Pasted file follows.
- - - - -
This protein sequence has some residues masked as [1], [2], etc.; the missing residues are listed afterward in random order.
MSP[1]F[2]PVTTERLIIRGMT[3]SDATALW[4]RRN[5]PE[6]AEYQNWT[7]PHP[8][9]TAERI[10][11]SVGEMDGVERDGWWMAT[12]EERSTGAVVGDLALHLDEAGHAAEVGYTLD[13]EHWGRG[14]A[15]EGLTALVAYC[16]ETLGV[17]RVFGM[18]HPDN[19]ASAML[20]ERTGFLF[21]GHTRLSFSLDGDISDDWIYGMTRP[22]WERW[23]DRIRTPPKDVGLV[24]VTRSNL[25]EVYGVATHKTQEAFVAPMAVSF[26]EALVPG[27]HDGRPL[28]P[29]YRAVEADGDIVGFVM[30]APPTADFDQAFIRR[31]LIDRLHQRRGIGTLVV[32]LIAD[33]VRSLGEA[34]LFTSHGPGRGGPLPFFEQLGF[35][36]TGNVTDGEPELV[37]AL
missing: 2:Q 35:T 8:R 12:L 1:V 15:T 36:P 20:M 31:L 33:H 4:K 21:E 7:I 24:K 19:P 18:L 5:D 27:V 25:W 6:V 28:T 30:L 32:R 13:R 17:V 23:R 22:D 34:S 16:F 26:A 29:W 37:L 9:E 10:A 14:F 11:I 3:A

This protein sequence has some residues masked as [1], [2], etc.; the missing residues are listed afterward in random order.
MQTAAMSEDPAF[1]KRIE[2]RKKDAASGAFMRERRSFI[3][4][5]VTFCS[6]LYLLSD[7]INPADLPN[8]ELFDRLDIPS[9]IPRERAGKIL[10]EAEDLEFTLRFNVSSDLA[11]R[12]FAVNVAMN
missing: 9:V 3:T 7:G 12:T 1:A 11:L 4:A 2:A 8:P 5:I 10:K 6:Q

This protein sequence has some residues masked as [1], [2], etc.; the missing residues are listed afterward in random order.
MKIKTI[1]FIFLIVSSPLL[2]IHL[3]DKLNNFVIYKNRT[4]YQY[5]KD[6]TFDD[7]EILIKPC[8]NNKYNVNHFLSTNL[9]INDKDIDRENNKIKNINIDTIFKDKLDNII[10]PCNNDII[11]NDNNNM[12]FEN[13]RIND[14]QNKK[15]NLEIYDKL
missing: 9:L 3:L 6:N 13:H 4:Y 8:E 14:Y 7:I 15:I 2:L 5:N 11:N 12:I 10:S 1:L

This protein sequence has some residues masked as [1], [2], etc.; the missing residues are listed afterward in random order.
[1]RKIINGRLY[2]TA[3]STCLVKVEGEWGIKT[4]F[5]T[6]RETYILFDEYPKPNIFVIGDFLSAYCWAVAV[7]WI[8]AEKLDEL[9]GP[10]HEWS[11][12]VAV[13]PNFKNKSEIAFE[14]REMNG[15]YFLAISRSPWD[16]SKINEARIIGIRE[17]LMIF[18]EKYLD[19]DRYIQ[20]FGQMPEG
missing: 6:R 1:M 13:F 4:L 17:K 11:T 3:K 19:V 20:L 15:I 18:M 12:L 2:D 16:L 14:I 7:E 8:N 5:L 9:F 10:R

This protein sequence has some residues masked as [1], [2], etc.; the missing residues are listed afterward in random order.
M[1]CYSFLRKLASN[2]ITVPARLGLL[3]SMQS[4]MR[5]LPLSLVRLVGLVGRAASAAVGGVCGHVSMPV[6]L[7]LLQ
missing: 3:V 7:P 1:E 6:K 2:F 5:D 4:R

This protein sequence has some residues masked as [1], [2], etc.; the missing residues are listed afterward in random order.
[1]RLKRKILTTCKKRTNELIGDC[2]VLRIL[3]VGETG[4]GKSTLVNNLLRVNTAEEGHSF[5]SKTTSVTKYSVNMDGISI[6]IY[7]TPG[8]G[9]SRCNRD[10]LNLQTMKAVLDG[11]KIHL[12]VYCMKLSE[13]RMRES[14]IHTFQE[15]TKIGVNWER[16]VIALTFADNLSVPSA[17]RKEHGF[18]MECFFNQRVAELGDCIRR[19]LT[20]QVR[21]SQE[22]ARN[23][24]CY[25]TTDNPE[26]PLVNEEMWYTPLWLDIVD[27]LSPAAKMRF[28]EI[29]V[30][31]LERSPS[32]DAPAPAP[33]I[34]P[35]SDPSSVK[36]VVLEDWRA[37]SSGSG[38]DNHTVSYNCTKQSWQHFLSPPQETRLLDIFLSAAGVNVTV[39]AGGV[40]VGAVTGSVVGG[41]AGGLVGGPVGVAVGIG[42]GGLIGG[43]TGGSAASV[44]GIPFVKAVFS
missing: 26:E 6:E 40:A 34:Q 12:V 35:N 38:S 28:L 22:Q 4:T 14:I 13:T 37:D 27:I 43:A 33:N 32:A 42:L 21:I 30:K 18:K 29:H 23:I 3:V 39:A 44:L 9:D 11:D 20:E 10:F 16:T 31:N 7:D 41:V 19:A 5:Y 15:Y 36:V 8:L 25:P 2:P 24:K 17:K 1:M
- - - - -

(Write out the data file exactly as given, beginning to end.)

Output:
This protein sequence has some residues masked as [1], [2], etc.; the missing residues are listed afterward in random order.
MSP[1]F[2]PVTTERLIIRGMT[3]SDATALW[4]RRN[5]PE[6]AEYQNWT[7]PHP[8][9]TAERI[10][11]SVGEMDGVERDGWWMAT[12]EERSTGAVVGDLALHLDEAGHAAEVGYTLD[13]EHWGRG[14]A[15]EGLTALVAYC[16]ETLGV[17]RVFGM[18]HPDN[19]ASAML[20]ERTGFLF[21]GHTRLSFSLDGDISDDWIYGMTRP[22]WERW[23]DRIRTPPKDVGLV[24]VTRSNL[25]EVYGVATHKTQEAFVAPMAVSF[26]EALVPG[27]HDGRPL[28]P[29]YRAVEADGDIVGFVM[30]APPTADFDQAFIRR[31]LIDRLHQRRGIGTLVV[32]LIAD[33]VRSLGEA[34]LFTSHGPGRGGPLPFFEQLGF[35][36]TGNVTDGEPELV[37]AL
missing: 2:Q 35:T 8:R 12:L 1:V 15:T 36:P 20:M 31:L 33:H 4:K 21:E 7:I 24:K 19:P 18:L 5:D 27:V 25:W 6:V 28:T 30:L 32:R 13:R 17:V 23:R 22:D 34:S 16:F 26:A 29:W 37:L 9:E 10:A 14:F 11:I 3:A

This protein sequence has some residues masked as [1], [2], etc.; the missing residues are listed afterward in random order.
MQTAAMSEDPAF[1]KRIE[2]RKKDAASGAFMRERRSFI[3][4][5]VTFCS[6]LYLLSD[7]INPADLPN[8]ELFDRLDIPS[9]IPRERAGKIL[10]EAEDLEFTLRFNVSSDLA[11]R[12]FAVNVAMN
missing: 9:V 3:T 7:G 12:T 1:A 11:L 4:A 2:A 8:P 5:I 10:K 6:Q

This protein sequence has some residues masked as [1], [2], etc.; the missing residues are listed afterward in random order.
MKIKTI[1]FIFLIVSSPLL[2]IHL[3]DKLNNFVIYKNRT[4]YQY[5]KD[6]TFDD[7]EILIKPC[8]NNKYNVNHFLSTNL[9]INDKDIDRENNKIKNINIDTIFKDKLDNII[10]PCNNDII[11]NDNNNM[12]FEN[13]RIND[14]QNKK[15]NLEIYDKL
missing: 9:L 3:L 6:N 13:H 4:Y 8:E 14:Y 7:I 15:I 2:L 5:N 11:N 12:I 10:S 1:L

This protein sequence has some residues masked as [1], [2], etc.; the missing residues are listed afterward in random order.
[1]RKIINGRLY[2]TA[3]STCLVKVEGEWGIKT[4]F[5]T[6]RETYILFDEYPKPNIFVIGDFLSAYCWAVAV[7]WI[8]AEKLDEL[9]GP[10]HEWS[11][12]VAV[13]PNFKNKSEIAFE[14]REMNG[15]YFLAISRSPWD[16]SKINEARIIGIRE[17]LMIF[18]EKYLD[19]DRYIQ[20]FGQMPEG
missing: 6:R 1:M 13:F 4:L 17:K 11:T 3:K 19:V 20:L 15:I 18:M 12:L 2:D 16:L 14:I 7:E 8:N 5:L 9:F 10:R

This protein sequence has some residues masked as [1], [2], etc.; the missing residues are listed afterward in random order.
M[1]CYSFLRKLASN[2]ITVPARLGLL[3]SMQS[4]MR[5]LPLSLVRLVGLVGRAASAAVGGVCGHVSMPV[6]L[7]LLQ
missing: 3:V 7:P 1:E 6:K 2:F 5:D 4:R

This protein sequence has some residues masked as [1], [2], etc.; the missing residues are listed afterward in random order.
[1]RLKRKILTTCKKRTNELIGDC[2]VLRIL[3]VGETG[4]GKSTLVNNLLRVNTAEEGHSF[5]SKTTSVTKYSVNMDGISI[6]IY[7]TPG[8]G[9]SRCNRD[10]LNLQTMKAVLDG[11]KIHL[12]VYCMKLSE[13]RMRES[14]IHTFQE[15]TKIGVNWER[16]VIALTFADNLSVPSA[17]RKEHGF[18]MECFFNQRVAELGDCIRR[19]LT[20]QVR[21]SQE[22]ARN[23][24]CY[25]TTDNPE[26]PLVNEEMWYTPLWLDIVD[27]LSPAAKMRF[28]EI[29]V[30][31]LERSPS[32]DAPAPAP[33]I[34]P[35]SDPSSVK[36]VVLEDWRA[37]SSGSG[38]DNHTVSYNCTKQSWQHFLSPPQETRLLDIFLSAAGVNVTV[39]AGGV[40]VGAVTGSVVGG[41]AGGLVGGPVGVAVGIG[42]GGLIGG[43]TGGSAASV[44]GIPFVKAVFS
missing: 26:E 6:E 40:A 34:Q 12:V 35:N 38:S 28:L 22:Q 4:T 14:I 13:T 37:D 27:I 43:A 33:N 32:A 42:L 21:I 30:K 18:K 29:H 23:I 3:V 39:A 44:L 9:D 11:D 20:E 10:F 16:T 31:N 7:D 41:V 19:A 5:Y 15:Y 36:V 8:L 25:P 2:P 24:K 17:K 1:M